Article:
Journalists always ask me that.
And I always answer that it’s one of the main reasons we’re building CrowdNe.ws: so that journalists get paid fairly for the work that they do. How else can quality journalism survive?
And then I break down the numbers for them. Usually I start with a small example, such as covering local news. But I had a meeting recently with a well-known public radio journalist who hosts a daily news program. I used that journalists’ numbers for our conversation.
Here’s the breakdown:
Let’s say that our host moves the show to CrowdNe.ws. Currently the program has a weekly audience of over 1.5 million.
If just 20% of the audience moves to CrowdNe.ws too, that’s an audience of 300,000. Per week.
And let’s say that audience values the show at a reasonable $1 per week.
That’s $300,000 of revenue. Per week.
After payment processing (Amazon or other) our journalist keeps about 70% of the revenue, and pays for production costs of the show.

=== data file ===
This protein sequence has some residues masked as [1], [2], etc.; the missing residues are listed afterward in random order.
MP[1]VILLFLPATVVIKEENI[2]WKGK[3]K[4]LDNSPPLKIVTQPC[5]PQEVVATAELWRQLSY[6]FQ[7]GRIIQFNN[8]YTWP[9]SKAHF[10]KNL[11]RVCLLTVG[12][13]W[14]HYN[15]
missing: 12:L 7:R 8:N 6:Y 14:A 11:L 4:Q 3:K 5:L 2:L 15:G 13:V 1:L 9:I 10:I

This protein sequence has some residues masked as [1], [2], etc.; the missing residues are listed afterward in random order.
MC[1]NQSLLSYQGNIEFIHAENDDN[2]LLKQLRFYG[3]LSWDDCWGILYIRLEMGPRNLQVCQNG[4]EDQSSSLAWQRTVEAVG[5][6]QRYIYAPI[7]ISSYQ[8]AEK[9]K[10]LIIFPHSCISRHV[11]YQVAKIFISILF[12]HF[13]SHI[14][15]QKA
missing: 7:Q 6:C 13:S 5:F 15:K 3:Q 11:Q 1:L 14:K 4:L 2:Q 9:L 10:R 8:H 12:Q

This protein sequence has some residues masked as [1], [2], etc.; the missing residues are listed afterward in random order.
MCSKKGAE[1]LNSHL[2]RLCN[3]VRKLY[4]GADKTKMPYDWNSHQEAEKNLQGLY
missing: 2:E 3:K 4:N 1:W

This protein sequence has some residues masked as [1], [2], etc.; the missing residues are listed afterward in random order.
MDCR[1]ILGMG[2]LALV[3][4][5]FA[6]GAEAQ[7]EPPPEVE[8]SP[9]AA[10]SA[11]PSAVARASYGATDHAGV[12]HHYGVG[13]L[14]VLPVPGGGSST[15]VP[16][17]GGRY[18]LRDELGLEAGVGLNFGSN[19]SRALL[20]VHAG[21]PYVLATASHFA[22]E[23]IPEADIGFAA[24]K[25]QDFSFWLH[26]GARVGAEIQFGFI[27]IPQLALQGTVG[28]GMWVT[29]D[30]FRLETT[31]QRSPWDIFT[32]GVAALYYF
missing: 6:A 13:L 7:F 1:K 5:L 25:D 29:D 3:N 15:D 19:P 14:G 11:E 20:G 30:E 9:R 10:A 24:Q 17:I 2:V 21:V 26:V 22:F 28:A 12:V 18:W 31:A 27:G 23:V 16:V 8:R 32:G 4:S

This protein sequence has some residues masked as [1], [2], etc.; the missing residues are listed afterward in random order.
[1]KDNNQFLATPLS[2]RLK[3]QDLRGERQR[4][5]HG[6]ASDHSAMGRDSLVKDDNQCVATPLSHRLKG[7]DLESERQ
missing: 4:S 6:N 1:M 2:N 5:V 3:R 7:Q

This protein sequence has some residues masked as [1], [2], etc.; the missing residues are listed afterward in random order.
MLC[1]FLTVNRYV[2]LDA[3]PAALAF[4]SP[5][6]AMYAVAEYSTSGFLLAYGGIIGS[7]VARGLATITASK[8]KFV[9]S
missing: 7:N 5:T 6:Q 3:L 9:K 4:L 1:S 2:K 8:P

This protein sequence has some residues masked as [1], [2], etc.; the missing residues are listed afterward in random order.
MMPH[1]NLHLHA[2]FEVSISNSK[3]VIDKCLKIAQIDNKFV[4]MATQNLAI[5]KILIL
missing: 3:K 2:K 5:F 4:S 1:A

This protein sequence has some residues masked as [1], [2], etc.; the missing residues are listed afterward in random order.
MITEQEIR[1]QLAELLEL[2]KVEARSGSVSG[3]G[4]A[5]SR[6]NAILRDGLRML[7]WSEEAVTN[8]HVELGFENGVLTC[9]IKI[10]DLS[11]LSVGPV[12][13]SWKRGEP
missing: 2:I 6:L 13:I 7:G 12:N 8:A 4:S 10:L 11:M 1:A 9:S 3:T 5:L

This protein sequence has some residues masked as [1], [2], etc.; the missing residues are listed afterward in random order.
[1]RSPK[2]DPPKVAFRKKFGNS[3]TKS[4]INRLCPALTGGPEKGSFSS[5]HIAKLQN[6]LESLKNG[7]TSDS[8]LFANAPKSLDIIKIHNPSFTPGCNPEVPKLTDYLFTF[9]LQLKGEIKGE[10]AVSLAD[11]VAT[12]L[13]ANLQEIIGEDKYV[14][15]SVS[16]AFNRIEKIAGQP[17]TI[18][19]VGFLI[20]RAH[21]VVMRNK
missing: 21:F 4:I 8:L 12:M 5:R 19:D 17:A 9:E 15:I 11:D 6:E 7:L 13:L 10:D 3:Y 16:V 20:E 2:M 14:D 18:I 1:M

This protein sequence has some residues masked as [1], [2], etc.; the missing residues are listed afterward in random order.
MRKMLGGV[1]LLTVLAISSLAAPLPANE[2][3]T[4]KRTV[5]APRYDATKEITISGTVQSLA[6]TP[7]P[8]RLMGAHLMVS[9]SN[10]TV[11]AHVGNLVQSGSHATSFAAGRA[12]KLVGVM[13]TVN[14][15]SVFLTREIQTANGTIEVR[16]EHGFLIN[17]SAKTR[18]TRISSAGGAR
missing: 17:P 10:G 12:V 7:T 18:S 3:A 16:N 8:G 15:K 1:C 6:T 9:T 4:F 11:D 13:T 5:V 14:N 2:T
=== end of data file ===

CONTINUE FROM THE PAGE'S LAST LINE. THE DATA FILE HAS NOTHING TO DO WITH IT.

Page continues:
Our host could clear $200,000. Per week.
So how about the numbers for local news?
Today I had conversation with a journalist who lives in a small town north of Boston with a population of 17,000. Those people feel underserved by the local paper. Could he make money on CrowdNews?
Let’s say of those 17,000 about half are interested in local politics, schools, development, and other local issues: 8,500.
And our local journalist writes a great, in-depth story about the planned downtown development and 20% of the interested population value that story at $0.50.
Again, after payment processing (Amazon or other) our journalist keeps about 70% of the revenue.
Our local journalist just earned almost $600. That’s a lot of money for a local story. Even half of that is a lot for a local story.
But here’s the real interesting thing about local on CrowdNe.ws. It’s really global. Because, while our journalist wrote a story about a development issue in a small town north of Boston. the city of Fresno, California, or Honolulu, Hawaii may be exploring a similar issue.
And our suddenly a small town article has a global (paying) audience.